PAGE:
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28 Sep 2010, 10:07 am

When youre daydreaming about your girlfriend your thinking about her.

But when your agonizing about your income taxes and it suddenly pops into your mind that your girlfriend works as a tax preparer and thus can answer your tax questions if you give her a call-at that point you have though of her ( as a solution to your problem).

Like when you just mention a fact your speaking OF it. But if your conversing at length about it youre talking about it.

Ancestors and descendants are opposites.

The long gone grandparents of your grandparents are you ancestors.
The future grand kids of your grand kids (whom you will never know) in future centuries are your descendants.

So you ARE a descendant of your ancestors.
Descent and ancestory in effect are both used to mean your linneage.

Origin is simply where anything comes from ( a source). The origin of the Nile is Lake Victoria. The Origin of your family might be China.



nekowafer
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28 Sep 2010, 1:40 pm

The other questions have been answered far better than I could answer them. But as for the last question, I'm American. Born in Maryland and haven't left yet (arg!). If an American has a lot of money, they are more likely to eat in restaurants. Either they work too hard and don't have time, or they can't cook what they want, or they're lazy.

The middle-class and lower-middle-class is much more likely to make food at home. Money enough to buy decent ingredients, but not to go out all that often. For my boyfriend and me, it's a special thing to be able to go out to eat.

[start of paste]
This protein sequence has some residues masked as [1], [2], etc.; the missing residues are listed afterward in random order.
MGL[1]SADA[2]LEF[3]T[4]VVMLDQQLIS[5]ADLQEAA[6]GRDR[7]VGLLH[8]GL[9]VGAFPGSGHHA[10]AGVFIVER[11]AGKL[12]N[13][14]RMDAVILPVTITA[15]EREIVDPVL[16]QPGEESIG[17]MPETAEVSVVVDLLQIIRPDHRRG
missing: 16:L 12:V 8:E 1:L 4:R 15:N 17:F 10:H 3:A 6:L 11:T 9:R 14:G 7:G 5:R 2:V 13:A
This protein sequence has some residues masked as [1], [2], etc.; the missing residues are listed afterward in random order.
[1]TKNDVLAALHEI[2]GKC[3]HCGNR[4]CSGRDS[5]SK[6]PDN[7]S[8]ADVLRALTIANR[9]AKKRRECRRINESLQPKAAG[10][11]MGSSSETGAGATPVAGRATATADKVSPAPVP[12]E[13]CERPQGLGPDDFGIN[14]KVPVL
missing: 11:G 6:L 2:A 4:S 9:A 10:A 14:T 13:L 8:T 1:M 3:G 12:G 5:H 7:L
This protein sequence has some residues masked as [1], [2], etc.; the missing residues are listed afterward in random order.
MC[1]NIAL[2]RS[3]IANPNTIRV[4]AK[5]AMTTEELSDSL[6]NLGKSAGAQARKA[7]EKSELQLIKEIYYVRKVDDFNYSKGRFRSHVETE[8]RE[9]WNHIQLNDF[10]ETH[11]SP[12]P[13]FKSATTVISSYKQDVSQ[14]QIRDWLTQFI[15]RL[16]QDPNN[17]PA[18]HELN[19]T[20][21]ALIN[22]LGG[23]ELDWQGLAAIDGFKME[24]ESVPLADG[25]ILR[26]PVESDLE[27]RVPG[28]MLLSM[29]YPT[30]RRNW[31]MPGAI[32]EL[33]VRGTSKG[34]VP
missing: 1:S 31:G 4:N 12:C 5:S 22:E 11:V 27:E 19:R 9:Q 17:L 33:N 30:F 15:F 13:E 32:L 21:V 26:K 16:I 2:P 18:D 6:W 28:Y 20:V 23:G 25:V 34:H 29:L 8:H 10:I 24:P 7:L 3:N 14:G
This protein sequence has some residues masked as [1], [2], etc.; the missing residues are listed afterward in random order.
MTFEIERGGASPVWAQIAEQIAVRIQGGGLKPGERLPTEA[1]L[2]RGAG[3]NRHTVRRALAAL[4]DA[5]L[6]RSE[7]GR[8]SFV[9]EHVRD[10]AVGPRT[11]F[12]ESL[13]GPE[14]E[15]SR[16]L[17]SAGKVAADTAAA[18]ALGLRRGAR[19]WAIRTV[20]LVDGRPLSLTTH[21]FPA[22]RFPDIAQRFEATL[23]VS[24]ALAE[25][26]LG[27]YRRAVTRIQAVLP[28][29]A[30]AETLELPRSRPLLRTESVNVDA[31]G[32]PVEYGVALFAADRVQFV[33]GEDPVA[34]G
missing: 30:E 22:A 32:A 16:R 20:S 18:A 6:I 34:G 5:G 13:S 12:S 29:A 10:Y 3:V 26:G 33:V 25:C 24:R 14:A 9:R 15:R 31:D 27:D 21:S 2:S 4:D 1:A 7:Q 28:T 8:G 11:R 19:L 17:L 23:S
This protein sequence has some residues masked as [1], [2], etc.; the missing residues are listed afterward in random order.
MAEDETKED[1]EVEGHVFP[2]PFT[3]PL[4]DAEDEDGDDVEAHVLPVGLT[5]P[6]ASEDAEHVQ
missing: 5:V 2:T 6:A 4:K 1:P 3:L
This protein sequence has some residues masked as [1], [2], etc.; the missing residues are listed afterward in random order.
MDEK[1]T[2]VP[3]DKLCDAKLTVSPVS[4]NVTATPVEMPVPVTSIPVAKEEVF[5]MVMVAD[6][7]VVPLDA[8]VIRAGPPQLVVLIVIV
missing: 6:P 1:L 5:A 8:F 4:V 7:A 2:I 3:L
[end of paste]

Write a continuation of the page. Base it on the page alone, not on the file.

For the lower class, it depends. Either they go out to eat at the cheapest places (dollar menus at McDonald's, for example), or they make cheap dinners at home. Good food can be expensive. I went to a friend's in NY a few weeks ago - three 20-something guys living in a two bedroom apartment, sharing beds because of the lack of space. We ate out twice (I paid) and the rest of the time my friend made dinner. Mostly plain rice and some kind of protein.


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Dantac
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08 Dec 2010, 12:07 am

Valoyossa wrote:

So here are my questions:
1. When I see something in my mind, I think of it or about it?
2. What's a difference between origin, descent and ancestry?
3. Is it true that American people don't cook, but eat only in restaurants?

[/quote]

1. Both. 'of it' is more of an object-oriented way of saying it. 'about it' means that you are thinking in relation or about the object that is in your mind. Aka, if you think OF an apple in your mind you see an apple. If you think ABOUT an apple you do have the image of an apple in your mind but you are going a bit beyond... like about its taste, if its fresh or spoiled, etc.

2. Origin is a starting point. Descent is where you come from in family/genetic terms. Ancestry is a bit more broad and encompasses both origin and descent.

For example, your family's is origin from England but you are descended from Scandinavian stock therefore your ancestry is probably Viking.

3. Must be one very rich person to eat out all the time. Almost every I know and myself cook at home and go to restaurants only on special occassions.

Now if by restaurant you man mcdonalds or pizza any other fast food type of place... mmm well I would say people in the US do tend to buy food from those places a lot more than people in other countries do. Its part of the busy lifestyle that you dont have time to pack your own lunch before heading to work so usually one can grab a cheap hamburger during lunch break. Burger = $4, restaurant food= $15+ .. difference there :)